A Day in Valencia

Medium: Concert Band/ Wind Ensemble

“A Day in Valencia” was commissioned by the Primitiva de Llíria for the 2011 Certamen of Bands in Valencia. It is a symphonic poem for large symphonic band in four movements. It is programmatic as it suggests a twenty-four hour period in Valencia. The first movement “Sunrise over the Mediterranean” shows the sun coming up over the Mediterranean Sea which I think is the most wonderful, picturesque way to wake up in the world, with the colors of the sun changing bit by bit, minute by minute until there is a sudden burst of the sun from above the water. The second movement “Workday” depicts the five parts of a typical Valencian workday. The first part of this movement is subtitled “Work to Live” which is a common phrase that I have heard from many Valencians. I have noticed that Valencians work very hard at their work and with great pride, no matter what the work is. In the late morning there is an almuerzo when work stops for something to eat, often with good friends. I titled this section “Laughing with Friends at Almuerzo”. After almuerzo it is time to go back to work, and the work theme reappears. The next section is “Lunch with the Family”. I am always impressed with how serious Valencians are about spending time with their family members as this is a special time of the day. After la comida it is back to work again until sundown. After sundown, the third movement, “An Early Evening Walk” offers a time of contemplation. When Primitiva Conductor Miguel Moreno asked me to compose this piece he asked that one movement be dedicated to Harvey Phillips, who was one of the greatest tuba players to have ever lived and was the tuba teacher of Miguel and myself. He passed away as I was writing this movement as noted by a quote from his favorite chorale of J. S. Bach “Come Sweet Death”. The fourth movement, “Late Night at a Fiesta” is very jubilant and happy, continuing all through the night, and ending when the burst of sunlight returns again for the beginning of another day. Influences heard in this piece are by Ravel, Berg, Stravinsky and Bach. The Primitiva de Llíria is one of the oldest in Spain, started in 1819. It is recognized as one of the most successful, having 500 playing members of the society. In the 2011 they played with 140 band members, the maximum allowed in the competition. Of the 140 members, were about 100 professional musicians all from the small town (about 25,000 people) of Llíria. Along with the usual band instrumentation are Flugelhorns, a cello section and a double bass section. Instrumentation is: Piccolo, 2 Flutes, Alto Flute, 2 Oboes, English Horn, 2 Bassoons, Contra Bassoon, Eb Clarinet, Principal Clarinet, 3 Clarinets, Bass Clarinet, Contralto Clarinet, Contrabass Clarinet in Bb, Soprano Saxophone, 2 Alto Saxophones, 2 Tenor Saxophones, Baritone Saxophone, Bass, Saxophone, 3 Trumpets, Flugelhorn, 4 Horns, 2 Trombones, Bass Trombone, 2 Euphoniums, 2 Tubas, Timpani, Cello, Double Bass, 2 Harpes, Piano & Celesta, Percussion (7 players – snare drum, bass drum, triangle, suspended cymbal, crash cymbals, water gong, wood block, tam tam, root toms, castinets, vibe slap, wind chimes, spring drum, tenor drums (4), claves, bongos (2), wind chimes, orchestra bells, vibraphone, xylophone)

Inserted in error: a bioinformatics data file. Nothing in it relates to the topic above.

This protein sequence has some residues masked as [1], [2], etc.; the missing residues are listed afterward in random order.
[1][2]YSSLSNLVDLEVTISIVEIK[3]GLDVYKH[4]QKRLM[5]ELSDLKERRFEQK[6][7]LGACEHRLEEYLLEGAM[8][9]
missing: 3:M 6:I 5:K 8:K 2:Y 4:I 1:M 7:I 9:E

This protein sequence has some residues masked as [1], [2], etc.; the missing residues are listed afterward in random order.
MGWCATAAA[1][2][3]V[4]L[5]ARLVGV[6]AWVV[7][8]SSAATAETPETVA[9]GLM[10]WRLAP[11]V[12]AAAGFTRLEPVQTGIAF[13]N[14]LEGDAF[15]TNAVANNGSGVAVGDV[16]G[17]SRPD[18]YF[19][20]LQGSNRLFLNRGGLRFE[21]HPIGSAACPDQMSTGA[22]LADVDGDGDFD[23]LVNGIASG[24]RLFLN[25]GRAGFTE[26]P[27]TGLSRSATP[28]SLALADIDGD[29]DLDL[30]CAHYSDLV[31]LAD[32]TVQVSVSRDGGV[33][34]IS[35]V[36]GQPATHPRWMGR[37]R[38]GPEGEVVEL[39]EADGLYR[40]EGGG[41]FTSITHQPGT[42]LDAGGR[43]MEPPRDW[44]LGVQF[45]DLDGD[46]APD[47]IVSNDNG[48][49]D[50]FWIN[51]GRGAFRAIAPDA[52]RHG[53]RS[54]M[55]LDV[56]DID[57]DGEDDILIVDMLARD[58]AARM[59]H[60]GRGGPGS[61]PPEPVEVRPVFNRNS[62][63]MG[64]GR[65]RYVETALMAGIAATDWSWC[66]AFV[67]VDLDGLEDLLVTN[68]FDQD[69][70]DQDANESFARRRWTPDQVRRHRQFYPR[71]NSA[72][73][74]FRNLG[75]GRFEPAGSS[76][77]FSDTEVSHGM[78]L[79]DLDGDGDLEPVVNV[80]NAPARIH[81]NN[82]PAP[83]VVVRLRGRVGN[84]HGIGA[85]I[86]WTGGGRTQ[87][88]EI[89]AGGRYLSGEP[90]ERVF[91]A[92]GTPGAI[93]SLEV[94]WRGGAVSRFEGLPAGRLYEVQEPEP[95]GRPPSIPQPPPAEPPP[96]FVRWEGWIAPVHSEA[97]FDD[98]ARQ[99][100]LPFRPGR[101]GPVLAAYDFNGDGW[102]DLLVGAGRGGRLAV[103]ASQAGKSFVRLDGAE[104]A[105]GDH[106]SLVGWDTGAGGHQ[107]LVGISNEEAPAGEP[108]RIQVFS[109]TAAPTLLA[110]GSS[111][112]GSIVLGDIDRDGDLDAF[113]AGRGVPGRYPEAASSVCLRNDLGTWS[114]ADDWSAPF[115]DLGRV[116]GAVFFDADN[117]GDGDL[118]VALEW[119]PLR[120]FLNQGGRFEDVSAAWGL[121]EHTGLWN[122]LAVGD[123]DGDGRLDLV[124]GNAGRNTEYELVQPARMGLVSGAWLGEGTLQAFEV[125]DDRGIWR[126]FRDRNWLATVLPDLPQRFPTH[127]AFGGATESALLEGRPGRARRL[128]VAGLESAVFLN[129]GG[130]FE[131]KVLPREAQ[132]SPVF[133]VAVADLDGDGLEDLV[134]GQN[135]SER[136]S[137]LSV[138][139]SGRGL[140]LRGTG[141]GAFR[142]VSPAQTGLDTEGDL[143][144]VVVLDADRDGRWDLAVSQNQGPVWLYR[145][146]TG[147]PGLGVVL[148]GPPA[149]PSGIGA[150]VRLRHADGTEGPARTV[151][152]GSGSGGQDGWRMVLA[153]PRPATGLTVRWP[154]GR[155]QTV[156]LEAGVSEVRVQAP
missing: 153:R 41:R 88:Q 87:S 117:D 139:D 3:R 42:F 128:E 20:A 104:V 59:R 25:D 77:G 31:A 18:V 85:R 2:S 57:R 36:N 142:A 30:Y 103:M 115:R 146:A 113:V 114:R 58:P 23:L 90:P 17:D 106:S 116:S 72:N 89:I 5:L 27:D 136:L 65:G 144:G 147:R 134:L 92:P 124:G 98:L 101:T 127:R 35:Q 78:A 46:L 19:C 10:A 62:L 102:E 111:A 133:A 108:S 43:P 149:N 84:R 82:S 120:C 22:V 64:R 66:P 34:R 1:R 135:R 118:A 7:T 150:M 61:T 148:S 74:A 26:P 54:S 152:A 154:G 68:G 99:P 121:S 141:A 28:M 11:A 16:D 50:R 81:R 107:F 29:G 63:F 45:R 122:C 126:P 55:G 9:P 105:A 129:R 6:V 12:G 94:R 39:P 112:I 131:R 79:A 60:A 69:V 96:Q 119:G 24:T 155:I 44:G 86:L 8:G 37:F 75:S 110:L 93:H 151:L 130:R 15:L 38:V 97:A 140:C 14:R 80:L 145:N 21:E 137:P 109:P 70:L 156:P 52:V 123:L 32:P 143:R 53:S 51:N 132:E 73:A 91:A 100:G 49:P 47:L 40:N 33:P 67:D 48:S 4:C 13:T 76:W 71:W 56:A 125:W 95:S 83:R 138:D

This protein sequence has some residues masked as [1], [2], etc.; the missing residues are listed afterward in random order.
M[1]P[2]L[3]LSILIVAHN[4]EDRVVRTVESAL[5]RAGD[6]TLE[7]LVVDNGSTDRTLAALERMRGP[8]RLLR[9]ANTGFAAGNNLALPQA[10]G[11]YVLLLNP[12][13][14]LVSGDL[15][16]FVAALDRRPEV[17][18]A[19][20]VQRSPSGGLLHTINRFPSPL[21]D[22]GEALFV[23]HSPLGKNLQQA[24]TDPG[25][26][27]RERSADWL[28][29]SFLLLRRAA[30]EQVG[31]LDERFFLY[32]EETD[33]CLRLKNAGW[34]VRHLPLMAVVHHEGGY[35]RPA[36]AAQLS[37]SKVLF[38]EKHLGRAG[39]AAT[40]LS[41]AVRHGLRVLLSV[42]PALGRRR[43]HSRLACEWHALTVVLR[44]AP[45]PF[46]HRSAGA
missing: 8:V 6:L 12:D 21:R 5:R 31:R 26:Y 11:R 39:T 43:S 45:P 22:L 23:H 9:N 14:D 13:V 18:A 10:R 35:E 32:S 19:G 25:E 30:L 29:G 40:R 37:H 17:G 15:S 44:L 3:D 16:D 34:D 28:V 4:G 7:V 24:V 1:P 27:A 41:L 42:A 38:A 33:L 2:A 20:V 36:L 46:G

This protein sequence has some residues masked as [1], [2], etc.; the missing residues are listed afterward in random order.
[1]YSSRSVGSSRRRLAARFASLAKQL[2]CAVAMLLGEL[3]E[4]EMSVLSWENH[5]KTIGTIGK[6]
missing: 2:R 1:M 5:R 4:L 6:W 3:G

1-Jul-11 by Banda Primitiva de Lliria

Commissioned by

Banda Primitiva de Lliria


First Prize Valencia Certamen of Bands 2011